October 01, 2014
Breads are very satisfying things to make, whether slow-rising yeasted types, batter-style quick breads, or the near instant gratification of the biscuit/scone family. They're a great base for (or addition to) breakfast, the savoury ones pair wonderfully with soups or stews, and any of them can be made into a sandwich or snack with little to no effort. They are infinitely customizable in either sweet or savoury directions.
Coffee shops throughout North America all seem to offer at least one variety, but unless you luck into a place that makes its own (or it happens to be delivery day) you're likely to get something that tastes more of dry flour than whatever the signature ingredient is.
These are tender and not at all dry, and even hold up pretty well at room temperature for a few days, if you can hold out that long.
If you think they look suspiciously like my biscuits - you'd be right. The biggest change is substituting some of the milk for a beaten egg, which is also used to glaze the finished scone. The principals and the principles are otherwise pretty much the same.
Makes 8 large, or 16 small
2 cups all purpose flour
4 teaspoons baking powder
1/4 teaspoon Kosher salt
1/2 teaspoon cream of tartar
1 teaspoon sugar
1/3 cup butter
1 large egg, beaten
about 1/2 cup milk
1 1/2 - 2 cups grated tasty cheese (I used sharp cheddar and gouda)
Preheat the oven to 450°F.
In a medium mixing bowl, combine the dry ingredients. Add the grated cheese, or any other additional flavourings (for example, a pinch of cayenne might be nice) at this time. Using a pastry-blender or a fork, or two knives, cut in the butter until the mixture is crumbly and the little lumps of butter are about corn-kernel sized or smaller.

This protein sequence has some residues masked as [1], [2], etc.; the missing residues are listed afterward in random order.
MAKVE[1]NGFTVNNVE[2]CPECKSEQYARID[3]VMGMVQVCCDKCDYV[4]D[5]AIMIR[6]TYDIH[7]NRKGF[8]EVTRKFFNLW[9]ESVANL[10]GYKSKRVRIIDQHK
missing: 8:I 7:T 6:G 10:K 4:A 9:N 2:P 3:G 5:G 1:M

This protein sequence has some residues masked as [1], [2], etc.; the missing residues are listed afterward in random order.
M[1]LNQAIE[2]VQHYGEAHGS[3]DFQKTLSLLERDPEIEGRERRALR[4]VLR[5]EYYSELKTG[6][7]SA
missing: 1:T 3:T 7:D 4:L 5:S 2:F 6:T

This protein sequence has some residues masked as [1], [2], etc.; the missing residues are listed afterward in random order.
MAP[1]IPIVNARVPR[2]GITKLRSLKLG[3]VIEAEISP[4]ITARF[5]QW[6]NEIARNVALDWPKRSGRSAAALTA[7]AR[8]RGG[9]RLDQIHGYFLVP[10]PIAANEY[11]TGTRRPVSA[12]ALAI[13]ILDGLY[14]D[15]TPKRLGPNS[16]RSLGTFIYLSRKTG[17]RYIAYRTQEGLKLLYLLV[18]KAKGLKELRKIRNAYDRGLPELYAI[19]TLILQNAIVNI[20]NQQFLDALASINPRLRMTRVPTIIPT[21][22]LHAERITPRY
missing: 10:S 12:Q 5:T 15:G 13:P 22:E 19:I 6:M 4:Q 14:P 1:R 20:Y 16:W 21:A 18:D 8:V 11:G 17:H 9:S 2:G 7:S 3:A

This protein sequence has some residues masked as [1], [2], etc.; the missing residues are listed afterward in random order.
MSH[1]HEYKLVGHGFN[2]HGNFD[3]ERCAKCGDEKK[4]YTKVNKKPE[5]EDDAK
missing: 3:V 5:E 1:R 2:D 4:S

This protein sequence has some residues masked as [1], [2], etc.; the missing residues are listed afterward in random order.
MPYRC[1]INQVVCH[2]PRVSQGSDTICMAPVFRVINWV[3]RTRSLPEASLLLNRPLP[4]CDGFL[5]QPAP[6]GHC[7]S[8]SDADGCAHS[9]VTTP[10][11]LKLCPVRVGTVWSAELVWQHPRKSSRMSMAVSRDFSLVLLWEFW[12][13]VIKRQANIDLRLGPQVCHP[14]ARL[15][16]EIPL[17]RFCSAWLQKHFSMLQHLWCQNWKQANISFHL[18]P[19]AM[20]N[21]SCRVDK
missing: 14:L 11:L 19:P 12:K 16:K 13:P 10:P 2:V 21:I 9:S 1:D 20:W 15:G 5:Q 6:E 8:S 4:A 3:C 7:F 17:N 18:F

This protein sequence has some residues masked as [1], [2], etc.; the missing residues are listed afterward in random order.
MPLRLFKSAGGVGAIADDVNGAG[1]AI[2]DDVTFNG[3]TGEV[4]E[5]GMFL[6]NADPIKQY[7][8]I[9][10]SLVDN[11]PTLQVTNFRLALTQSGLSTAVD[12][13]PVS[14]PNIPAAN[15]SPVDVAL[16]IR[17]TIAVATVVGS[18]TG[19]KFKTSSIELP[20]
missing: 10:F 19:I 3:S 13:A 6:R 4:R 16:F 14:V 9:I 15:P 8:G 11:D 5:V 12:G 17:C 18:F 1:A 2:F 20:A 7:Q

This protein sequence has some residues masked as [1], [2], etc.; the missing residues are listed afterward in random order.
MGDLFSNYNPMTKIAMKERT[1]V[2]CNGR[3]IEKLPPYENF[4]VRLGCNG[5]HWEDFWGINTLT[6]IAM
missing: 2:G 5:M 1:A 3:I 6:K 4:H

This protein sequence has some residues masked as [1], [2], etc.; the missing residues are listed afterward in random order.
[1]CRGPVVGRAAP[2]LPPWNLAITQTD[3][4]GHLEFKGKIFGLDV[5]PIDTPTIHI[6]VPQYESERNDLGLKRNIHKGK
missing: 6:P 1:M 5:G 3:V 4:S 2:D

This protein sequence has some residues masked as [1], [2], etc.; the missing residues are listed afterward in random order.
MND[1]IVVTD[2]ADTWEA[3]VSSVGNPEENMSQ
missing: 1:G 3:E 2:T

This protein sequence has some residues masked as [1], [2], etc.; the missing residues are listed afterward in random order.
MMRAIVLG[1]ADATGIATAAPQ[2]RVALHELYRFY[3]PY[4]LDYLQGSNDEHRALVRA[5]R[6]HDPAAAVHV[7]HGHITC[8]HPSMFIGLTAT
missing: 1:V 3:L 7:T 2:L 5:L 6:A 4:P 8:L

In a small bowl, beat the egg. Reserving 1 tablespoon of the beaten egg in the bowl to use as a glaze later, pour the rest into a liquid-measuring cup. Add just enough milk until you reach the 2/3 cup marker.
Create a well in the middle of the flour mixture and pour the milk/egg in all at once. Hold the bowl steady and, using a fork, stir rapidly but briefly until the dough comes together in a ragged mass. Quickly dump it out onto a clean counter, and knead very lightly and briefly until the flour is incorporated. You may need to add a little extra flour, but probably not. Go cautiously —— too much flour makes the dough tough. It's okay if they're a little sticky. Use a bench knife or dough scraper to lift the dough off the counter as needed.
Pat out the dough into a thick square, and slice into four squares. Cut each of the squares in half diagonally for large scones, and for small scones cut each of the large scones in half again. Try to make sure that your cuts are up and down through the dough —— don't drag the knife sideways out of the dough, or it interferes with them rising later. You can use shaped cutters, of course, if it's important for them to be uniform.
Place the scones on a lightly greased (or silpat) baking sheet, ideally far enough apart that they won't become fused together as they rise. Use a pastry brush to brush the top of each piece with the reserved beaten egg. Be sure to only brush along the tops and not spill down the sides, because that will actually inhibit the scones from rising properly as they bake.
Bake for 12 - 15 minutes, or until they have gotten tall and golden.